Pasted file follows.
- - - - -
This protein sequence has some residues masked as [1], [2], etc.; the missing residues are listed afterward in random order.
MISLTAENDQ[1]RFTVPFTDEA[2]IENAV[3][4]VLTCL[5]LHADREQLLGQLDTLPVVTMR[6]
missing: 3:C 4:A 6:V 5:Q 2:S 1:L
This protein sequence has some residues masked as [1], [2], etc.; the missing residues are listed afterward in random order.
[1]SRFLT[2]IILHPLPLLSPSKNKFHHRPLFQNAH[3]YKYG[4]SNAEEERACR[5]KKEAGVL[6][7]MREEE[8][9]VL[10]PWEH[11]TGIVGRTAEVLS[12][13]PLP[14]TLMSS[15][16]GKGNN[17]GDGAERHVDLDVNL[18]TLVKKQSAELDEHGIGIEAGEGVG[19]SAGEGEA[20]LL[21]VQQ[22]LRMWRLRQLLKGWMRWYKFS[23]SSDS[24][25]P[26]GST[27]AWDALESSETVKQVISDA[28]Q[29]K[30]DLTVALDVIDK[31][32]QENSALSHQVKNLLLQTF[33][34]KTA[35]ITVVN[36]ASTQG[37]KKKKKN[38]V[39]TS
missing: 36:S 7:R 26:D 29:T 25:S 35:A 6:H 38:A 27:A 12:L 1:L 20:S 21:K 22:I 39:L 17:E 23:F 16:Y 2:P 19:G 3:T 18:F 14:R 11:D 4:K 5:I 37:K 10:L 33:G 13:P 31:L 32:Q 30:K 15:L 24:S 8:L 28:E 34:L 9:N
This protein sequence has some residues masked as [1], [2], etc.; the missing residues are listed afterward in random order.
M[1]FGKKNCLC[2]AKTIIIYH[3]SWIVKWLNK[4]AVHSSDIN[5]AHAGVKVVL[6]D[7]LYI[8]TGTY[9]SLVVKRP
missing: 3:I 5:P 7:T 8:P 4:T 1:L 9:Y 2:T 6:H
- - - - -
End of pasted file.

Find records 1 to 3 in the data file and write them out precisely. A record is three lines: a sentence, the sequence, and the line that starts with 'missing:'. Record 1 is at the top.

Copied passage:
This protein sequence has some residues masked as [1], [2], etc.; the missing residues are listed afterward in random order.
MISLTAENDQ[1]RFTVPFTDEA[2]IENAV[3][4]VLTCL[5]LHADREQLLGQLDTLPVVTMR[6]
missing: 3:C 4:A 6:V 5:Q 2:S 1:L
This protein sequence has some residues masked as [1], [2], etc.; the missing residues are listed afterward in random order.
[1]SRFLT[2]IILHPLPLLSPSKNKFHHRPLFQNAH[3]YKYG[4]SNAEEERACR[5]KKEAGVL[6][7]MREEE[8][9]VL[10]PWEH[11]TGIVGRTAEVLS[12][13]PLP[14]TLMSS[15][16]GKGNN[17]GDGAERHVDLDVNL[18]TLVKKQSAELDEHGIGIEAGEGVG[19]SAGEGEA[20]LL[21]VQQ[22]LRMWRLRQLLKGWMRWYKFS[23]SSDS[24][25]P[26]GST[27]AWDALESSETVKQVISDA[28]Q[29]K[30]DLTVALDVIDK[31][32]QENSALSHQVKNLLLQTF[33][34]KTA[35]ITVVN[36]ASTQG[37]KKKKKN[38]V[39]TS
missing: 36:S 7:R 26:D 29:T 25:S 35:A 6:H 38:A 27:A 12:L 1:L 20:S 21:K 22:I 39:L 17:E 23:F 16:Y 2:P 19:G 3:T 18:F 14:R 11:D 4:K 5:I 37:K 10:L 33:G 13:P 31:L 32:Q 30:K 15:L 24:S 8:L 28:E 34:L 9:N
This protein sequence has some residues masked as [1], [2], etc.; the missing residues are listed afterward in random order.
M[1]FGKKNCLC[2]AKTIIIYH[3]SWIVKWLNK[4]AVHSSDIN[5]AHAGVKVVL[6]D[7]LYI[8]TGTY[9]SLVVKRP
missing: 3:I 5:P 7:T 8:P 4:T 1:L 9:Y 2:T 6:H